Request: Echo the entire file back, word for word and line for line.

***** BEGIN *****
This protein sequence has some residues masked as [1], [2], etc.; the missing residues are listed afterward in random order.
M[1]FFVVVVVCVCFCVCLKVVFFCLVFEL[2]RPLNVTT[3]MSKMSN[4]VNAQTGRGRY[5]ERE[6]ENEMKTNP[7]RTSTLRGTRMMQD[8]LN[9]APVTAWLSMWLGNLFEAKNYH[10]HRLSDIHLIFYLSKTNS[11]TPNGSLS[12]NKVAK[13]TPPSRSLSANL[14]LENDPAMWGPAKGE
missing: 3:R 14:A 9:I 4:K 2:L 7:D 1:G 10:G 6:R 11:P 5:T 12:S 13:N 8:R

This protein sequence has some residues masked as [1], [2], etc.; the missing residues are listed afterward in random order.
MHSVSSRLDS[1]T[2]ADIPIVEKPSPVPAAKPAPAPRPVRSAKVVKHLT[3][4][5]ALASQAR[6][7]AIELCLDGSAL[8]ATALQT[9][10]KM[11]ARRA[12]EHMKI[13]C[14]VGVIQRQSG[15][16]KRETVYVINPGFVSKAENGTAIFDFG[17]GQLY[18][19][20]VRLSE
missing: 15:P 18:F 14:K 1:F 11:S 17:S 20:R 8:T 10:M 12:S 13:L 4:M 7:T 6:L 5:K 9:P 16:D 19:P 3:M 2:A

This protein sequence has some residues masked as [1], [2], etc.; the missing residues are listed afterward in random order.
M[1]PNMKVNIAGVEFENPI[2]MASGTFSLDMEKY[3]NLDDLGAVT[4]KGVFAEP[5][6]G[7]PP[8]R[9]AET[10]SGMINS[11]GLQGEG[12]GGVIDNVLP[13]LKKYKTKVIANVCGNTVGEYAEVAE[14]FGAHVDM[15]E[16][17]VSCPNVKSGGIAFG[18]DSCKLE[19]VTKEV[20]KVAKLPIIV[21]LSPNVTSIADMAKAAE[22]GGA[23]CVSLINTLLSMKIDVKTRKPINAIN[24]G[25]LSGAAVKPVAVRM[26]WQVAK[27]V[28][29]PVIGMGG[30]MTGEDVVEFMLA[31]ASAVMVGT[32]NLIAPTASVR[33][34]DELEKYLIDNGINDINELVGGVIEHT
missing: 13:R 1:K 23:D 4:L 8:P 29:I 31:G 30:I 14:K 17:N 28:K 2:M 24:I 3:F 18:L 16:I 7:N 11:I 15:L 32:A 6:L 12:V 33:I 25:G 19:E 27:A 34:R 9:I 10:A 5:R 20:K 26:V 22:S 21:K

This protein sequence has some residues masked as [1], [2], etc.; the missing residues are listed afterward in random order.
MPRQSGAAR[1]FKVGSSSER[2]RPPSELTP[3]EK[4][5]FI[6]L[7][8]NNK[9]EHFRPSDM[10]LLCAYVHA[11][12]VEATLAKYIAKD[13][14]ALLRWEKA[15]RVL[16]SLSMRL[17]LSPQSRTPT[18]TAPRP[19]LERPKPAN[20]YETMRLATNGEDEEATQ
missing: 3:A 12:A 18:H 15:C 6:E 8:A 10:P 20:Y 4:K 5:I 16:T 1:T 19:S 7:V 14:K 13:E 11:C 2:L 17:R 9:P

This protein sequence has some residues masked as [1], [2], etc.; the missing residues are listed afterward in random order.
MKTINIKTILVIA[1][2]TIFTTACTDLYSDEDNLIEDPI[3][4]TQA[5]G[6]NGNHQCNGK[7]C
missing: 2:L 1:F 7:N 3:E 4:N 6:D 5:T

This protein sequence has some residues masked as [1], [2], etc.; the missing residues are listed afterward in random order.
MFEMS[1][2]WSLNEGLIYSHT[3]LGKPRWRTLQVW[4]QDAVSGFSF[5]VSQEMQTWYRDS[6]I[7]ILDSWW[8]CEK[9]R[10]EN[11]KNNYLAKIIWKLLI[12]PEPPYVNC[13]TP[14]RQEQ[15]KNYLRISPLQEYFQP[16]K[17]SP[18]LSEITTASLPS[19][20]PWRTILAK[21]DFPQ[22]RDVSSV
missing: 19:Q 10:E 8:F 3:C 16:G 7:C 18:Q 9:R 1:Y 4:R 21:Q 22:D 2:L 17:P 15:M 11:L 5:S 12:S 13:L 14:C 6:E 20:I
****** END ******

This protein sequence has some residues masked as [1], [2], etc.; the missing residues are listed afterward in random order.
M[1]FFVVVVVCVCFCVCLKVVFFCLVFEL[2]RPLNVTT[3]MSKMSN[4]VNAQTGRGRY[5]ERE[6]ENEMKTNP[7]RTSTLRGTRMMQD[8]LN[9]APVTAWLSMWLGNLFEAKNYH[10]HRLSDIHLIFYLSKTNS[11]TPNGSLS[12]NKVAK[13]TPPSRSLSANL[14]LENDPAMWGPAKGE
missing: 3:R 14:A 9:I 4:K 2:L 7:D 1:G 10:G 6:R 11:P 5:T 12:S 13:N 8:R

This protein sequence has some residues masked as [1], [2], etc.; the missing residues are listed afterward in random order.
MHSVSSRLDS[1]T[2]ADIPIVEKPSPVPAAKPAPAPRPVRSAKVVKHLT[3][4][5]ALASQAR[6][7]AIELCLDGSAL[8]ATALQT[9][10]KM[11]ARRA[12]EHMKI[13]C[14]VGVIQRQSG[15][16]KRETVYVINPGFVSKAENGTAIFDFG[17]GQLY[18][19][20]VRLSE
missing: 15:P 18:F 14:K 1:F 11:S 17:S 20:R 8:T 10:M 12:S 13:L 4:M 7:T 6:L 5:K 9:P 16:D 19:P 3:M 2:A

This protein sequence has some residues masked as [1], [2], etc.; the missing residues are listed afterward in random order.
M[1]PNMKVNIAGVEFENPI[2]MASGTFSLDMEKY[3]NLDDLGAVT[4]KGVFAEP[5][6]G[7]PP[8]R[9]AET[10]SGMINS[11]GLQGEG[12]GGVIDNVLP[13]LKKYKTKVIANVCGNTVGEYAEVAE[14]FGAHVDM[15]E[16][17]VSCPNVKSGGIAFG[18]DSCKLE[19]VTKEV[20]KVAKLPIIV[21]LSPNVTSIADMAKAAE[22]GGA[23]CVSLINTLLSMKIDVKTRKPINAIN[24]G[25]LSGAAVKPVAVRM[26]WQVAK[27]V[28][29]PVIGMGG[30]MTGEDVVEFMLA[31]ASAVMVGT[32]NLIAPTASVR[33][34]DELEKYLIDNGINDINELVGGVIEHT
missing: 13:R 1:K 23:D 4:L 8:P 29:I 31:G 30:I 14:K 17:N 28:K 2:M 24:I 3:F 18:L 16:I 7:N 11:I 15:L 32:A 6:L 12:V 33:I 25:G 19:E 27:A 34:R 9:I 10:A 5:R 20:K 26:V 22:S 21:K

This protein sequence has some residues masked as [1], [2], etc.; the missing residues are listed afterward in random order.
MPRQSGAAR[1]FKVGSSSER[2]RPPSELTP[3]EK[4][5]FI[6]L[7][8]NNK[9]EHFRPSDM[10]LLCAYVHA[11][12]VEATLAKYIAKD[13][14]ALLRWEKA[15]RVL[16]SLSMRL[17]LSPQSRTPT[18]TAPRP[19]LERPKPAN[20]YETMRLATNGEDEEATQ
missing: 3:A 12:A 18:H 15:C 6:E 8:A 10:P 20:Y 4:K 5:I 16:T 1:T 19:S 7:V 14:K 13:E 11:C 2:L 17:R 9:P

This protein sequence has some residues masked as [1], [2], etc.; the missing residues are listed afterward in random order.
MKTINIKTILVIA[1][2]TIFTTACTDLYSDEDNLIEDPI[3][4]TQA[5]G[6]NGNHQCNGK[7]C
missing: 2:L 1:F 7:N 3:E 4:N 6:D 5:T

This protein sequence has some residues masked as [1], [2], etc.; the missing residues are listed afterward in random order.
MFEMS[1][2]WSLNEGLIYSHT[3]LGKPRWRTLQVW[4]QDAVSGFSF[5]VSQEMQTWYRDS[6]I[7]ILDSWW[8]CEK[9]R[10]EN[11]KNNYLAKIIWKLLI[12]PEPPYVNC[13]TP[14]RQEQ[15]KNYLRISPLQEYFQP[16]K[17]SP[18]LSEITTASLPS[19][20]PWRTILAK[21]DFPQ[22]RDVSSV
missing: 19:Q 10:E 8:F 3:C 16:G 7:C 18:Q 9:R 1:Y 4:R 21:Q 22:D 2:L 17:P 15:M 11:L 5:S 12:S 13:L 14:C 6:E 20:I